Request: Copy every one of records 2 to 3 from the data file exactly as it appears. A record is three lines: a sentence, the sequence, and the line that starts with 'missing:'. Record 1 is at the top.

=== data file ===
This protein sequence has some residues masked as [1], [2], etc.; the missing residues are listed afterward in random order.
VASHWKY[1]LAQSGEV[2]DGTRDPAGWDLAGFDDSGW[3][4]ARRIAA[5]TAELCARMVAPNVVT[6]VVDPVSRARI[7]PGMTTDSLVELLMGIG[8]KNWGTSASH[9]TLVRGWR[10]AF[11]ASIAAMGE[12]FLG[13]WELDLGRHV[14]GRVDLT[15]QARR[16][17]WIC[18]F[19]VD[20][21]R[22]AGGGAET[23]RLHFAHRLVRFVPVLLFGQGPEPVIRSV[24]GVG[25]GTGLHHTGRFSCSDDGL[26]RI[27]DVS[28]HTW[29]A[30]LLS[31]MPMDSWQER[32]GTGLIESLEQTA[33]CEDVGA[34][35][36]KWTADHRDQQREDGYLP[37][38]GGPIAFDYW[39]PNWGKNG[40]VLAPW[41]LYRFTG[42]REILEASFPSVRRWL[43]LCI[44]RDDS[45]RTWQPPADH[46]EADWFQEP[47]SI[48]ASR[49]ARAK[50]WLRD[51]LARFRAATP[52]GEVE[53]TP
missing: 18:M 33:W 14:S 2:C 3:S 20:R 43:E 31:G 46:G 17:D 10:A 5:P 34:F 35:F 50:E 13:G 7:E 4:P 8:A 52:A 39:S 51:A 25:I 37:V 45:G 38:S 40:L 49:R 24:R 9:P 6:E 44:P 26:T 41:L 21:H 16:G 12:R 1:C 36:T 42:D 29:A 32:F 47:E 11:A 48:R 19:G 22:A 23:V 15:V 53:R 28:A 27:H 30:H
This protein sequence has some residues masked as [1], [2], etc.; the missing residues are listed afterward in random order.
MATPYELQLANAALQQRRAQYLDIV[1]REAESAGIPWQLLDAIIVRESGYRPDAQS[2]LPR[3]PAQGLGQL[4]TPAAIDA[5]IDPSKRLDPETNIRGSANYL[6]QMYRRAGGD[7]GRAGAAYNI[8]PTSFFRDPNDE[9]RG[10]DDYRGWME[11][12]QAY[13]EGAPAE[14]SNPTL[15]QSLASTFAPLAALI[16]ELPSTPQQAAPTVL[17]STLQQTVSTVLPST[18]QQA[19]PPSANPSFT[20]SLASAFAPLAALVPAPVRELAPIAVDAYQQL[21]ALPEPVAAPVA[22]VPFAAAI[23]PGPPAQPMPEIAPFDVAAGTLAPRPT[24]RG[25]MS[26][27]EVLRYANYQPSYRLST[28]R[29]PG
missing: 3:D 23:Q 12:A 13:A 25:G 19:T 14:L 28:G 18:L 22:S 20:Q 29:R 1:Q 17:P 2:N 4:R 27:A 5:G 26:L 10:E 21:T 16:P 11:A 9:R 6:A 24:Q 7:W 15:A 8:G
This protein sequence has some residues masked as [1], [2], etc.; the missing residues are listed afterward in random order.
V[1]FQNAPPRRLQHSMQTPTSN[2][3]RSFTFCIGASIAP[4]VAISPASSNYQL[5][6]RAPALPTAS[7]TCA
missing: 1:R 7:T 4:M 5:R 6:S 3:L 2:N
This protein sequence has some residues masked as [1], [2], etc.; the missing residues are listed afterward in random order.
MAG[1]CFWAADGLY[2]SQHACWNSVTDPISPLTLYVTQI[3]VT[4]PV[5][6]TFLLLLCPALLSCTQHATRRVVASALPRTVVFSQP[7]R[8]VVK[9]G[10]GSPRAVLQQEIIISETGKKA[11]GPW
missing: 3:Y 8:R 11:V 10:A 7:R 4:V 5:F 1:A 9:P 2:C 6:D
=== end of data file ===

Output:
This protein sequence has some residues masked as [1], [2], etc.; the missing residues are listed afterward in random order.
MATPYELQLANAALQQRRAQYLDIV[1]REAESAGIPWQLLDAIIVRESGYRPDAQS[2]LPR[3]PAQGLGQL[4]TPAAIDA[5]IDPSKRLDPETNIRGSANYL[6]QMYRRAGGD[7]GRAGAAYNI[8]PTSFFRDPNDE[9]RG[10]DDYRGWME[11][12]QAY[13]EGAPAE[14]SNPTL[15]QSLASTFAPLAALI[16]ELPSTPQQAAPTVL[17]STLQQTVSTVLPST[18]QQA[19]PPSANPSFT[20]SLASAFAPLAALVPAPVRELAPIAVDAYQQL[21]ALPEPVAAPVA[22]VPFAAAI[23]PGPPAQPMPEIAPFDVAAGTLAPRPT[24]RG[25]MS[26][27]EVLRYANYQPSYRLST[28]R[29]PG
missing: 3:D 23:Q 12:A 13:A 25:G 19:T 14:L 28:G 18:L 22:S 20:Q 29:R 1:Q 17:P 2:N 4:R 27:A 5:G 26:L 10:E 21:T 16:P 11:A 9:R 6:A 24:Q 7:W 15:A 8:G
This protein sequence has some residues masked as [1], [2], etc.; the missing residues are listed afterward in random order.
V[1]FQNAPPRRLQHSMQTPTSN[2][3]RSFTFCIGASIAP[4]VAISPASSNYQL[5][6]RAPALPTAS[7]TCA
missing: 1:R 7:T 4:M 5:R 6:S 3:L 2:N